According to the National Highway Traffic Safety Administration (NHTSA),
a person dies every 52 minutes in an alcohol-related traffic collision.
That translates to over 10,000 deaths per year. However, a new California
law aims to provide bartenders with training that would help them determine
when to stop serving a potentially intoxicated patron.
What Is the Responsible Interventions for Beverage Servers Training Act?
The Responsible Interventions for Beverage Servers Training Act, or the
RIBS Act, would go into effect in 2020 if it is approved by the California
legislature. It would require bartenders to complete a four-hour training
course within three months of starting their employment. They would also
have to take ongoing education courses every three years. Employers would
be required to certify that their employees have taken the course.
Are Bartenders Responsible for Drunk Patrons?
Under the proposed law, bars, liquor stores or other locations that sold
alcohol would not be held responsible for the action of a drunk patron.
For instance, if a patron got a DUI after being served at a bar, the bartender
would not be responsible for that driver's actions. It would also
not be a valid defense if used by a criminal defense lawyer. The only
way that a bartender or anyone else who sold liquor would be held responsible
for violating the law is if the buyer was under the age of 21.
Why Aren't Bartenders Being Held Responsible Under the New Law?
According to the RIBS Act, the fact that someone consumed an alcoholic
beverage is the proximate reason for any injuries or deaths caused by
that individual. What this means is that the person consuming alcohol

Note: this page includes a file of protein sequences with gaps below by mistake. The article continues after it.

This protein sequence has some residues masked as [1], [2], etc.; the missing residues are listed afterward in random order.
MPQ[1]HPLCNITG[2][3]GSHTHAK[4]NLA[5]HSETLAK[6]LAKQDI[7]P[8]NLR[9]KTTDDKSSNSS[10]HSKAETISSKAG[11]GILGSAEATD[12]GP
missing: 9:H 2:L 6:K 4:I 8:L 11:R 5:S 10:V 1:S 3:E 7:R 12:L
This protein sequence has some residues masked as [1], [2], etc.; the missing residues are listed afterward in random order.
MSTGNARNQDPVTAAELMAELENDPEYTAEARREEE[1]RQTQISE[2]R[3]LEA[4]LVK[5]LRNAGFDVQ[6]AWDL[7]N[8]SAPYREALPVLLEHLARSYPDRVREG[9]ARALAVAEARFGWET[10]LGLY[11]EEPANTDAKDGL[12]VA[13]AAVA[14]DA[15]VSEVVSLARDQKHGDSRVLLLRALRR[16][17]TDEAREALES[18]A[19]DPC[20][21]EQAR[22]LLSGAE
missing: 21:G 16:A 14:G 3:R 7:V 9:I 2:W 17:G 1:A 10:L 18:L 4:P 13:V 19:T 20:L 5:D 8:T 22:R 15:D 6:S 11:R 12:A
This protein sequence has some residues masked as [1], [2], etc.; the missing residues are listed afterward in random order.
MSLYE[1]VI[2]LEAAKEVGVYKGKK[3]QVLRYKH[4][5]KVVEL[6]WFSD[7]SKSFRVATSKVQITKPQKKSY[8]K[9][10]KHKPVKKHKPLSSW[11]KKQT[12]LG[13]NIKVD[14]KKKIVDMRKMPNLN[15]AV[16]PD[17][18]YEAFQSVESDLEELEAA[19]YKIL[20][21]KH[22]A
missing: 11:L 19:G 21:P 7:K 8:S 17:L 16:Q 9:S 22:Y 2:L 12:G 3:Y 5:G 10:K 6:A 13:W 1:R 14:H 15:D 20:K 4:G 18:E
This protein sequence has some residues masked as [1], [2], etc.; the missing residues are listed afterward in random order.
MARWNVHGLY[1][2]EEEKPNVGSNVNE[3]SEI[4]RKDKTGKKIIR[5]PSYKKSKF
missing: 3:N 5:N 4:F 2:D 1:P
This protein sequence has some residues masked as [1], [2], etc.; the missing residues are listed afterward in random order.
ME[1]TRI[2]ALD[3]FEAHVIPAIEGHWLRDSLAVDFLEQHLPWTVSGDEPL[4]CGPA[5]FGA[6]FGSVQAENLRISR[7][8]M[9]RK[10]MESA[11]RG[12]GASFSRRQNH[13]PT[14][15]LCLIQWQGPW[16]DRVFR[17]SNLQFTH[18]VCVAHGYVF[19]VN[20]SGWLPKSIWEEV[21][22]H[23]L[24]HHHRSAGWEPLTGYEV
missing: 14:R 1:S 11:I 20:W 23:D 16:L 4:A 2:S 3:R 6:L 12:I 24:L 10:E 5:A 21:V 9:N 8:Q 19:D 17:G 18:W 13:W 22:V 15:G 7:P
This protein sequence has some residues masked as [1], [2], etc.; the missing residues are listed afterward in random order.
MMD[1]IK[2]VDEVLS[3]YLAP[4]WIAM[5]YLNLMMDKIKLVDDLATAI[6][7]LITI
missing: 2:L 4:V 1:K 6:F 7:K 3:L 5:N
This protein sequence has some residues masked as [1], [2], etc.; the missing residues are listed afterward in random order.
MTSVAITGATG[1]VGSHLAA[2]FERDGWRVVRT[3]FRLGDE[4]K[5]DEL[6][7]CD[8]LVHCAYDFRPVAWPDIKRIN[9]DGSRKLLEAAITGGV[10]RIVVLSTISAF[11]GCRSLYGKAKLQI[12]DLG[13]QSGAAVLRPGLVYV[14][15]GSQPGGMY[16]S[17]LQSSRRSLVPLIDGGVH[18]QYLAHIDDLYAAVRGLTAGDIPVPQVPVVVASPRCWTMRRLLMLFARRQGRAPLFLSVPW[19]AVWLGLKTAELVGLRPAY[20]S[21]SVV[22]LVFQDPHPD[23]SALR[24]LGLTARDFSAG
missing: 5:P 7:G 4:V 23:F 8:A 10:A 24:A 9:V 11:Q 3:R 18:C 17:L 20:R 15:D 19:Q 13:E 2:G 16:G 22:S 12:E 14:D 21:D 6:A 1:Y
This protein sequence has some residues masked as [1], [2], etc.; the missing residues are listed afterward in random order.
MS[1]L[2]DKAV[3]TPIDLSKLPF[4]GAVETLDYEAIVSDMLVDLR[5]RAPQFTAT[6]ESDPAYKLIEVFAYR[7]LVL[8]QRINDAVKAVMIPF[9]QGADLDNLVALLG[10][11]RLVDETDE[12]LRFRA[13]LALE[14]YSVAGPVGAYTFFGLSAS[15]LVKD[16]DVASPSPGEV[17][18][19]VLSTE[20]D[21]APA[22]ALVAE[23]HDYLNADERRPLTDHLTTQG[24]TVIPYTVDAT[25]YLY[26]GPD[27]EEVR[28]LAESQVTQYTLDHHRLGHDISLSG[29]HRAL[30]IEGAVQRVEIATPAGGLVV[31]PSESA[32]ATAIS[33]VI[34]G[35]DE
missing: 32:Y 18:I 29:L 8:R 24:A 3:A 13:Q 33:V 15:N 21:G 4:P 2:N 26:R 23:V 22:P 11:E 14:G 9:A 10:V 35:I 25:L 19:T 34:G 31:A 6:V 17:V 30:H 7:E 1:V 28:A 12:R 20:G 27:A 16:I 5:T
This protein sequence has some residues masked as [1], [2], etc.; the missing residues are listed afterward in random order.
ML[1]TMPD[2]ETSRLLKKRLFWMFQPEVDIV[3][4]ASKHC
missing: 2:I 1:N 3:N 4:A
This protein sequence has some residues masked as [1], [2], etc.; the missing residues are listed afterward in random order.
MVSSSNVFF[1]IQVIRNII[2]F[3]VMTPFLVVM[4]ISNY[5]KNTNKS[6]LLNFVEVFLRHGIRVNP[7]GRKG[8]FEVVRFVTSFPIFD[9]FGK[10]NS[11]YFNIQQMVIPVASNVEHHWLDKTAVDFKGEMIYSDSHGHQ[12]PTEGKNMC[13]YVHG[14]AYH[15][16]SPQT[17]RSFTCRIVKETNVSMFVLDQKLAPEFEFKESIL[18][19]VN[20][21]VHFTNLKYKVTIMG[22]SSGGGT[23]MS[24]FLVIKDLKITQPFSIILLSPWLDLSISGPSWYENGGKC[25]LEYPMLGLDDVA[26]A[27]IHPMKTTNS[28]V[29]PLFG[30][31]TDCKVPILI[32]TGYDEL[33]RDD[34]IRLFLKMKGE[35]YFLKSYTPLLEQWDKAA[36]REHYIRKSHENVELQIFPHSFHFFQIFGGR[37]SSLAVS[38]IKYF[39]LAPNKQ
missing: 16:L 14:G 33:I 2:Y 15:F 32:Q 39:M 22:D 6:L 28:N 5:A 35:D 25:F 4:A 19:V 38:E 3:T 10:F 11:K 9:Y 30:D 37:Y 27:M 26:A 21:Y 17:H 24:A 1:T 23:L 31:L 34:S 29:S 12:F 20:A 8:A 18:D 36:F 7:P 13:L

is responsible for drinking in moderation or taking other precautions
to prevent an accident from happening. The fact that an individual was
given alcohol is not considered to be a crime.
There is one exception related to those who are obviously intoxicated prior
to being served or if someone who is a known to be habitually drunk is
served. In some cases, either of those acts could be considered a misdemeanor.
However, a conviction on such a charge is unlikely as it can be difficult
to discern who may simply be having a good time as opposed to someone
who is drunk. There are times when even a Breathalyzer test won't
accurately show a person's blood alcohol content.
What About Social Host Laws?
For the most part, social host laws only exist to prevent an individual
to provide alcohol for those under the age of 21. Therefore, if you serve
alcohol to someone over the age of 21 and that person then goes and gets
into an accident, the person who got into the accident will be charged
with the DUI or any applicable charges. However, this doesn't mean
that you couldn't be found liable in a personal injury case if you
took actions that may have contributed to the injury or death of another person.
If you have been charged with driving under the influence and need a criminal
defense attorney, we are here to help. While you may have made a poor
decision to drink and drive, you deserve an attorney who will fight for
you. As the leading DUI defense firm in Riverside, San Bernardino and
Orange County, you can rest assured that your lawyer understands how to
preserve your rights throughout the legal process.